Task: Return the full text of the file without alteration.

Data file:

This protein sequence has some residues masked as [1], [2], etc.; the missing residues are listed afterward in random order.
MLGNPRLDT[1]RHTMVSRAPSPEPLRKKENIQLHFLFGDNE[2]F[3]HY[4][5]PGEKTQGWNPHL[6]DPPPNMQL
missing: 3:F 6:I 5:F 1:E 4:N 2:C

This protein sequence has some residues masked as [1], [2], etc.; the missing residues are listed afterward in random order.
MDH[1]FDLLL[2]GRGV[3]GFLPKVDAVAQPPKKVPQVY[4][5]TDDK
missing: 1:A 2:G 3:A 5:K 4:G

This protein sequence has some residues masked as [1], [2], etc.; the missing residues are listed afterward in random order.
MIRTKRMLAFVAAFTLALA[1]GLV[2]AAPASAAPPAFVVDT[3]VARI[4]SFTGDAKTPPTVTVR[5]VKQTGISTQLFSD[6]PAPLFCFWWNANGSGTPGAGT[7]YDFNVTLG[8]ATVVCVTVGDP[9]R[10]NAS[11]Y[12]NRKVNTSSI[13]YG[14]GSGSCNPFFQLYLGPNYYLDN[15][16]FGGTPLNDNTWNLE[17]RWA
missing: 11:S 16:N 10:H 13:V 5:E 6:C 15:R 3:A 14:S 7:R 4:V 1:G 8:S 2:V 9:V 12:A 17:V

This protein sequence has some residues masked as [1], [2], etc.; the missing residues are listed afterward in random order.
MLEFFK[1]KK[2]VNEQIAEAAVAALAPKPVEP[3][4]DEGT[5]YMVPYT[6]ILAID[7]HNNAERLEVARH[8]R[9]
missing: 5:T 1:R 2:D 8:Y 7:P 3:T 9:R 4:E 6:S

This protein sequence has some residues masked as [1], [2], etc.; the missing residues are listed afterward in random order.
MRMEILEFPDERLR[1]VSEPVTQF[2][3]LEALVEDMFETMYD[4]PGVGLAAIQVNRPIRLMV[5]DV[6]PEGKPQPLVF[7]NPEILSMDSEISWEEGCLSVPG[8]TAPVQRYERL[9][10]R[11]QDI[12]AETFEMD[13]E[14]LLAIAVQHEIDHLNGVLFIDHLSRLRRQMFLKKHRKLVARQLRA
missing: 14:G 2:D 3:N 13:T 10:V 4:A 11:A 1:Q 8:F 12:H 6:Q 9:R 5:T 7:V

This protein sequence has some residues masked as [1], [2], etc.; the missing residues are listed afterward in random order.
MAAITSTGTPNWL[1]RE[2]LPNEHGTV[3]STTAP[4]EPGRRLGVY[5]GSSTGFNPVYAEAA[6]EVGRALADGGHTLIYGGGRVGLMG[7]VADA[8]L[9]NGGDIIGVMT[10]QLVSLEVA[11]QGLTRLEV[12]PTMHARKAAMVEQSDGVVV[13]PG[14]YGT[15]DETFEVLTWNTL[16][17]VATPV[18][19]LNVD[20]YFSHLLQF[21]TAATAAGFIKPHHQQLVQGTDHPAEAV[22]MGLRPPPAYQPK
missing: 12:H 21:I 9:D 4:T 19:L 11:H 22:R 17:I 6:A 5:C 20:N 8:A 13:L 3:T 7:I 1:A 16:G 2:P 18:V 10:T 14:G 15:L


This protein sequence has some residues masked as [1], [2], etc.; the missing residues are listed afterward in random order.
MLGNPRLDT[1]RHTMVSRAPSPEPLRKKENIQLHFLFGDNE[2]F[3]HY[4][5]PGEKTQGWNPHL[6]DPPPNMQL
missing: 3:F 6:I 5:F 1:E 4:N 2:C

This protein sequence has some residues masked as [1], [2], etc.; the missing residues are listed afterward in random order.
MDH[1]FDLLL[2]GRGV[3]GFLPKVDAVAQPPKKVPQVY[4][5]TDDK
missing: 1:A 2:G 3:A 5:K 4:G

This protein sequence has some residues masked as [1], [2], etc.; the missing residues are listed afterward in random order.
MIRTKRMLAFVAAFTLALA[1]GLV[2]AAPASAAPPAFVVDT[3]VARI[4]SFTGDAKTPPTVTVR[5]VKQTGISTQLFSD[6]PAPLFCFWWNANGSGTPGAGT[7]YDFNVTLG[8]ATVVCVTVGDP[9]R[10]NAS[11]Y[12]NRKVNTSSI[13]YG[14]GSGSCNPFFQLYLGPNYYLDN[15][16]FGGTPLNDNTWNLE[17]RWA
missing: 11:S 16:N 10:H 13:V 5:E 6:C 15:R 3:A 14:S 7:R 4:V 1:G 8:S 2:V 9:V 12:A 17:V

This protein sequence has some residues masked as [1], [2], etc.; the missing residues are listed afterward in random order.
MLEFFK[1]KK[2]VNEQIAEAAVAALAPKPVEP[3][4]DEGT[5]YMVPYT[6]ILAID[7]HNNAERLEVARH[8]R[9]
missing: 5:T 1:R 2:D 8:Y 7:P 3:T 9:R 4:E 6:S

This protein sequence has some residues masked as [1], [2], etc.; the missing residues are listed afterward in random order.
MRMEILEFPDERLR[1]VSEPVTQF[2][3]LEALVEDMFETMYD[4]PGVGLAAIQVNRPIRLMV[5]DV[6]PEGKPQPLVF[7]NPEILSMDSEISWEEGCLSVPG[8]TAPVQRYERL[9][10]R[11]QDI[12]AETFEMD[13]E[14]LLAIAVQHEIDHLNGVLFIDHLSRLRRQMFLKKHRKLVARQLRA
missing: 14:G 2:D 3:N 13:T 10:V 4:A 11:A 1:Q 8:F 12:H 6:Q 9:R 5:T 7:V

This protein sequence has some residues masked as [1], [2], etc.; the missing residues are listed afterward in random order.
MAAITSTGTPNWL[1]RE[2]LPNEHGTV[3]STTAP[4]EPGRRLGVY[5]GSSTGFNPVYAEAA[6]EVGRALADGGHTLIYGGGRVGLMG[7]VADA[8]L[9]NGGDIIGVMT[10]QLVSLEVA[11]QGLTRLEV[12]PTMHARKAAMVEQSDGVVV[13]PG[14]YGT[15]DETFEVLTWNTL[16][17]VATPV[18][19]LNVD[20]YFSHLLQF[21]TAATAAGFIKPHHQQLVQGTDHPAEAV[22]MGLRPPPAYQPK
missing: 12:H 21:I 9:D 4:T 19:L 11:H 22:R 17:I 6:A 5:C 20:N 8:A 13:L 3:T 7:I 1:A 16:G 2:P 18:V 10:T 14:G 15:L